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    Quote Originally Posted by Swift View Post
    I guess there are several questions. There is the question as to why, compared to our nearest relatives (the great apes) we have less hair on our bodies than they do, and why has it remained where it is.
    Regarding the general lack of hair, the old argument I used to hear is that we have been wearing clothes and using fire so long, there was no longer selection pressure for hair (with a similar argument regarding our small jaws and the use of fire). The argument I have been hearing slightly more recently is that humans are exceptional long range runners, and fit humans can run down most pray partly because we are also exceptionally good at getting rid of waste heat. There was also a semi-aquatic ancestor argument, but that one seems to have fallen out of favor.

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    https://www.twistedmoustache.co.uk/d...absorb-punches

    This unofficial anecdotal bit of research estimates that a full beard may provide perhaps 5% reduction in damage, and if bushy enough might cloak the jawline's exact location during a brawl. And it's suggested that it could possibly make the blow less direct by acting to reduce friction of an indirect blow.

    My own take is that the evolution of the beard has to do more with sexual selection than with protection. But a small advantage is still an advantage in evolutionary terms. And we come from a variety of hominids, including the very violent Neanderthals whose skeletons' broken bones are consistent with those of modern bare-knuckle boxers.
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    I think humans evolved so that women learned that men with beards were to be preferred as they often had enough food trapped in their beards to feed the family in hard times. Thus women selected bearded men as a survival technique.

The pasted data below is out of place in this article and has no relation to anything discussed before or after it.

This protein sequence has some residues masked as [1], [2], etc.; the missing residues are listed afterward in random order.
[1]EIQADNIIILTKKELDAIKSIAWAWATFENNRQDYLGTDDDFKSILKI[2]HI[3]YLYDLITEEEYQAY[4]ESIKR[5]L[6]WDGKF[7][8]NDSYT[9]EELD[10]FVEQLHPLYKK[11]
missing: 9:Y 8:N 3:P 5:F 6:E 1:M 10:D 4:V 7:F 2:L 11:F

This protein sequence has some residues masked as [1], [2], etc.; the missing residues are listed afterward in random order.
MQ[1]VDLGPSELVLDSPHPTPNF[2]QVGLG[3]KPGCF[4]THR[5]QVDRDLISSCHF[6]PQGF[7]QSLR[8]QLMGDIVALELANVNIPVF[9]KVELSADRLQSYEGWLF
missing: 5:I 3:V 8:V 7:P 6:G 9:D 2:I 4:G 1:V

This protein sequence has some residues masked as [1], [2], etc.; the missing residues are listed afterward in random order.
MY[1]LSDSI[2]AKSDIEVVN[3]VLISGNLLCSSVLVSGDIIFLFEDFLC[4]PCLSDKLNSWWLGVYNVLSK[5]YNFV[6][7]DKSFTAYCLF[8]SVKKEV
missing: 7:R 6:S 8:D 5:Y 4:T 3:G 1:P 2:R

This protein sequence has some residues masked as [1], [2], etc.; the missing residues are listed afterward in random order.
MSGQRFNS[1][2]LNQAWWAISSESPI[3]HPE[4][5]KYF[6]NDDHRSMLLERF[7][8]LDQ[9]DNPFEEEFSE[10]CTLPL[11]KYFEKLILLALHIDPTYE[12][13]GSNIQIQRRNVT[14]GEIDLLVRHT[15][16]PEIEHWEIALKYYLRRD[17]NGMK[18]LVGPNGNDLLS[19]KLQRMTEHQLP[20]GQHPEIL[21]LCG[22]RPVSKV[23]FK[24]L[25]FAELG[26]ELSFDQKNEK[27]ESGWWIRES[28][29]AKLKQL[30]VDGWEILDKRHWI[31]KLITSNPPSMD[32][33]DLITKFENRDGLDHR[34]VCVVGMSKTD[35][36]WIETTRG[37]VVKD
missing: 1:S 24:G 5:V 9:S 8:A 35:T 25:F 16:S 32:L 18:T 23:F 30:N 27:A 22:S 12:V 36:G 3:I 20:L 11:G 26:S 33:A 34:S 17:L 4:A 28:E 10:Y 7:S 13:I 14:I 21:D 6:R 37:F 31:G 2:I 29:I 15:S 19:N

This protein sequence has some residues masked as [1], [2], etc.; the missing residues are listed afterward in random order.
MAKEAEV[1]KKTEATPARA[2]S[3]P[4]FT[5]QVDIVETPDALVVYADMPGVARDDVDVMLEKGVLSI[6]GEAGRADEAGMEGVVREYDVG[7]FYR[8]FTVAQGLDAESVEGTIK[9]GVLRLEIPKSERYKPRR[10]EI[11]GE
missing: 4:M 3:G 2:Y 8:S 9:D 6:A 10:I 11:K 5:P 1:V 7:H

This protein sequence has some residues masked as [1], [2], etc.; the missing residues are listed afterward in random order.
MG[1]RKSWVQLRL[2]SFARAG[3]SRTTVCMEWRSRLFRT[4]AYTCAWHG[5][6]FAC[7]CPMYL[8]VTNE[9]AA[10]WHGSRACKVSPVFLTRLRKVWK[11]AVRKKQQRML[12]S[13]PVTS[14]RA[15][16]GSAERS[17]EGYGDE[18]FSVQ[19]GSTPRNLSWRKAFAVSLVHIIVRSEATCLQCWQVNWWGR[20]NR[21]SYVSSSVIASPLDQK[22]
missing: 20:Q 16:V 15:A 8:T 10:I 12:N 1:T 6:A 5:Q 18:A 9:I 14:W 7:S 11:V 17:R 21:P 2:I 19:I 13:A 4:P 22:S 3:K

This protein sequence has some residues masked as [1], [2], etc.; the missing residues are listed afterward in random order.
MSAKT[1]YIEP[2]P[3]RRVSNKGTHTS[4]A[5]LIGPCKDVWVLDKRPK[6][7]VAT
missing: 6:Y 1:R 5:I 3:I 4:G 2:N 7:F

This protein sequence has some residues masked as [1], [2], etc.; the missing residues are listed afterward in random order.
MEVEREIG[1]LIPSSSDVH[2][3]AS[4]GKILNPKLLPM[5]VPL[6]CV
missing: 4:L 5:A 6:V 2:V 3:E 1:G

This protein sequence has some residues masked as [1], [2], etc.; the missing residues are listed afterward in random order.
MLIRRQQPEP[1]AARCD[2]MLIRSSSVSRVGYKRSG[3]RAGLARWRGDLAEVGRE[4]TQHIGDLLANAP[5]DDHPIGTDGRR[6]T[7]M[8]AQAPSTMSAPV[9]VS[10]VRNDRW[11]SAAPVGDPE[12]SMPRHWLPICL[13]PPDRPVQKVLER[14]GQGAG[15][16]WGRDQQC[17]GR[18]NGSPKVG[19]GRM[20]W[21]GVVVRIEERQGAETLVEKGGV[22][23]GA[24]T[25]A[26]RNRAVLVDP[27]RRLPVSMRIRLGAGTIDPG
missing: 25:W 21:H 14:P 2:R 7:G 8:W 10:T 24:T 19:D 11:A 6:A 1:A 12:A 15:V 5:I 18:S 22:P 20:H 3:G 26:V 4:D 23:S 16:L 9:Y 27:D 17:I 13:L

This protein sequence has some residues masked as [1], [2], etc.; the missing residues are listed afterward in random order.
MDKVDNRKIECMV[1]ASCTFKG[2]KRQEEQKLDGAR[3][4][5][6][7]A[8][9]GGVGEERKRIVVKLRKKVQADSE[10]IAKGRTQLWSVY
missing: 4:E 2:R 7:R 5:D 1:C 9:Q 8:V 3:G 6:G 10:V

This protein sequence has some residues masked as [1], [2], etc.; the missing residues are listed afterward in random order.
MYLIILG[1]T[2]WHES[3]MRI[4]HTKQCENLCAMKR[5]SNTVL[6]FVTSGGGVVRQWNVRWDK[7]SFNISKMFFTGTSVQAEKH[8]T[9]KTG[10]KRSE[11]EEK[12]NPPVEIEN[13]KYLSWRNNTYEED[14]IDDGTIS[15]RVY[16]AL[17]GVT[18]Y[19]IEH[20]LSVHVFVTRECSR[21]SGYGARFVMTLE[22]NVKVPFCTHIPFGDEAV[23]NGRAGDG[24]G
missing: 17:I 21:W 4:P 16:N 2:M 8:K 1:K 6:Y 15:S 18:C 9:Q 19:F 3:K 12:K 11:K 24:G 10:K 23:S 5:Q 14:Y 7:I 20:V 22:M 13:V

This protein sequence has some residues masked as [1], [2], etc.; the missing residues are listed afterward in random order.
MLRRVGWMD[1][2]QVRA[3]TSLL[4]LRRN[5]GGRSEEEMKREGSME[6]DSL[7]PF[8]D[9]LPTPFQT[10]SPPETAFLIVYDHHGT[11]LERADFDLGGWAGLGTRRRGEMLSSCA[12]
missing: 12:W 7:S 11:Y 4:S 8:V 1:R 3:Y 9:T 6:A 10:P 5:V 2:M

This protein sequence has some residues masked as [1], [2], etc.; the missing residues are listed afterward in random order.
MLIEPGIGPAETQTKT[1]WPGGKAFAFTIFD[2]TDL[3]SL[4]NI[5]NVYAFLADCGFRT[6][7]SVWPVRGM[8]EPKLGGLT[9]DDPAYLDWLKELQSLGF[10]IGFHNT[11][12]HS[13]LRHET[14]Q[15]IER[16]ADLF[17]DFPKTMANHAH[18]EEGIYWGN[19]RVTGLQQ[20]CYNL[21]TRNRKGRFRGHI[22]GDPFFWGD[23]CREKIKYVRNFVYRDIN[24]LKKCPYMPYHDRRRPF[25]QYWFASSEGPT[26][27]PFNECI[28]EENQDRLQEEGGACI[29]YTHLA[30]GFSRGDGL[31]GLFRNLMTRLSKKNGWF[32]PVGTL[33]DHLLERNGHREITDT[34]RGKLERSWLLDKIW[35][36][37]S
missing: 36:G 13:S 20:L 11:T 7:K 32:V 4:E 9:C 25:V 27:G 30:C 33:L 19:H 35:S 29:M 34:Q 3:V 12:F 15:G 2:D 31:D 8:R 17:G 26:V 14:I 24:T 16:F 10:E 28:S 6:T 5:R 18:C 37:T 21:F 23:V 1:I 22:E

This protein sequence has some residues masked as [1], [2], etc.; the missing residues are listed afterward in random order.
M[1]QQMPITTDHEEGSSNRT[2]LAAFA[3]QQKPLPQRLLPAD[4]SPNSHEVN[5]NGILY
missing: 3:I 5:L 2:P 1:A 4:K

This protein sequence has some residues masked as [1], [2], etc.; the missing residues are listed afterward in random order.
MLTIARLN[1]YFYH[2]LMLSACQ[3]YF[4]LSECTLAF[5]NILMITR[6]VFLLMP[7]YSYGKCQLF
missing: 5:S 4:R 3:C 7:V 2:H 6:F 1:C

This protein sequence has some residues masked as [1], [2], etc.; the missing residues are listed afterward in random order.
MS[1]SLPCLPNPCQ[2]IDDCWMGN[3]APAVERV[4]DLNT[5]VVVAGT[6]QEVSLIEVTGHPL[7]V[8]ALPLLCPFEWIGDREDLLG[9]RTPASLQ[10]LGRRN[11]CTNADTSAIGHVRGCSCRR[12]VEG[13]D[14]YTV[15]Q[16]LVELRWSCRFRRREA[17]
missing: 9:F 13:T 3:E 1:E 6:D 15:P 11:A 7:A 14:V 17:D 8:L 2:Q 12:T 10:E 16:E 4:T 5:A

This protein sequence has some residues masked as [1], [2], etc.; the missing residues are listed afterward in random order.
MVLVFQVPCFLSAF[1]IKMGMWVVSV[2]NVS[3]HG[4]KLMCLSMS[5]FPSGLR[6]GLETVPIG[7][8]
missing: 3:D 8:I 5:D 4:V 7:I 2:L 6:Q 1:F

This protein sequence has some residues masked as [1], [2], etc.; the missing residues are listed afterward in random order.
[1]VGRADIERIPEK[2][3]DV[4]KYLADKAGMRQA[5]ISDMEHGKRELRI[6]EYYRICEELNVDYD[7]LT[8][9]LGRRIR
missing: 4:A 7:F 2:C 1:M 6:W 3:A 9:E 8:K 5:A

Well, it makes as much sense as the punch-in-the-face theory, which I thought was silly.
    Last edited by Roger E. Moore; 2020-May-14 at 06:41 PM.
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    It seems to me like in a fight, a long beard would be easily grabbable and present more of a liability than a benefit.

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    I heard about a guy who was forced at gunpoint to cut off his own beard and eat it.

    Limited science there.
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    Quote Originally Posted by dgh64 View Post
    It seems to me like in a fight, a long beard would be easily grabbable and present more of a liability than a benefit.
    The same goes for scalp hair, and yet we grow that too.
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    Quote Originally Posted by Noclevername View Post
    The same goes for scalp hair, and yet we grow that too.
    ...almost seems like combat effectiveness isn't the only selection pressure involved. I, for one, am sticking to the theory that men out hunting are more exposed to the cold and the beard keeps the face and neck more insulated.

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    I'm really just guessing here, but for example, it may be that male lions have manes because it makes them look bigger and more powerful. Perhaps beards also make you look bigger and more powerful. So it is perhaps not necessary for them to have a function.